Whether you’re an e-learning consultant, freelancer, full-time employee, or student, a portfolio is essential to landing future clients and work.
But e-learning portfolios are much more than tools for finding work.
Portfolios are a must-have for building your personal brand, extending your professional network, and connecting with other course designers in the industry. And learning to design e-learning portfolios is what this week’s challenge is all about!
Challenge of the Week
This week your challenge is to record your answers to the following interview questions on designing a successful e-learning portfolio:
- Tell us a little about yourself. How did you get started in e-learning? How long have you been in the industry?
My name is James Finder, the owner of Promethean Learning Experience Design, www.getplexd.com. I’ve been a trainer for 5 years, and in e-learning development full time since 2015. I got my start in ESL training in South Korea. I had an opportunity to use Storyline 1 and was instantly hooked. I’ve since dedicated my full-time pursuits to running PLExD.
- Tell us about your e-learning portfolio. What types of projects do you include in your portfolio? How often do you update your portfolio?
I’ve developed 4 different sections to my portfolio.
Section 1: Interactive Scenarios. Here’s where people who are taking a look at my content can actually see it. I’m most proud of the Choose Your Own Path Game titled “Welcome to an impending disaster”
Section 2: “Design Philosophy”. Here’s where my potential clients and collaborators can see how I typically work. It demonstrates the PLExD workflow, so the client/collaborator has a good idea going in on what to expect when working with PLExD. Now every project is different and PLExD is usually engaged during the design and development phases of the work-flow, we’ve been asked to consult on all 5 areas of the workflow and have worked with some pretty great partners to help with the Analysis, Evaluation and Deployment of the content that PLExD Designs and Develops.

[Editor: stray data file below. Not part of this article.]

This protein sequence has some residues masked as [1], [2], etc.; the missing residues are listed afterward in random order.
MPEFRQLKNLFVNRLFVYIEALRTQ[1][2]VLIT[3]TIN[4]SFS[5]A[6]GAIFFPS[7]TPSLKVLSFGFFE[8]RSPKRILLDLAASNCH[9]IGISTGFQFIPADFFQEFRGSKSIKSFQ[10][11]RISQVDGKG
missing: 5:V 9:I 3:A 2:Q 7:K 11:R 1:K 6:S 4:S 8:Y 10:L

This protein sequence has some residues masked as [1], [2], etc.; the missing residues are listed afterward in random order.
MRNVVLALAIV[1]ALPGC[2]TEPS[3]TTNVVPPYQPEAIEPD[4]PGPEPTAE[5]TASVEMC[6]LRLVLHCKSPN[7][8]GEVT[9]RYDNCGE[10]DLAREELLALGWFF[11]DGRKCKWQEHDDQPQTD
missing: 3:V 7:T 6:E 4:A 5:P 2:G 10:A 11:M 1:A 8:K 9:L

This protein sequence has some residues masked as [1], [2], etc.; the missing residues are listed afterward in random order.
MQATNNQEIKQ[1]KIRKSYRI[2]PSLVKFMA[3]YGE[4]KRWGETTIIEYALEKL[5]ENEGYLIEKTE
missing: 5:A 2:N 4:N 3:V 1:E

Section 3: Technical Documentation- Instructional Design isn’t always elearning. Prospective clients may have other training needs outside of the elearning space, so it is important to show that we can accomplish a wide variety of training deliverables, not only e-learning.
Section 4: Contact Me- Pretty self-explanatory.
I’m in the process of updating it now. The interactions will get swapped out from time to time if I’ve created a particularly good one for an #ELHChallenge, but mostly I like the interactions I have, they cater to the type of training that’s in PLExD’s wheelhouse, and give a flavor of what we’ve done. Whenever I get feedback on a project or the portfolio, I try to incorporate it as soon as possible.
- What do you think makes a good online portfolio? What should and shouldn’t be included in an e-learning portfolio?
I think what makes a good online portfolio is one that has been critiqued, shredded and torn asunder and rebuilt at least 2 or three times. I’m in the process of touching my own portfolio again.
- What do you think clients or companies look for in an e-learning portfolio?
Honestly, I’m not really sure. I’d love someone to tell me!
- What platform or technology did you use to build your e-learning portfolio?
Storyline 2. It’s my go-to rapid tool. I’ve started to dabble in GoMo, so that may change. However with the current growth of SL development, I think this is going to be paying the bills for a while.
- What’s the most challenging part about building, designing, or maintaining portfolios?
Keeping it fresh.
- How do you handle confidentiality issues with projects in your portfolio?
That’s what the ELHChallenges are for. Primers are given to you there! USE THEM!
- What are your top three tips for users looking to build their first e-learning portfolio?
Biggest keys/things to consider:
Make sure you’ve QA’ed your portfolio—-yep, it looks great, but do all the button triggers work?
Make sure there’s a way to turn off audio if you’ve included it.
Make sure you give the potential client a way to contact you.
Bonus Tip: Get it reviewed by someone other than yourself. You get tired of looking at the same thing over and over again, let someone with fresh eyes take a look at it. Ask the people on the ELH forum or contact ONILP’s Ant or Patti for a Slack Channel invite.
What about you?
Feel free to answer in the comments
Participate in the challenge yourself at https://community.articulate.com/articles/tips-for-creating-effective-elearning-portfolios (If you’ve read this far, you should just probably do this yourself.)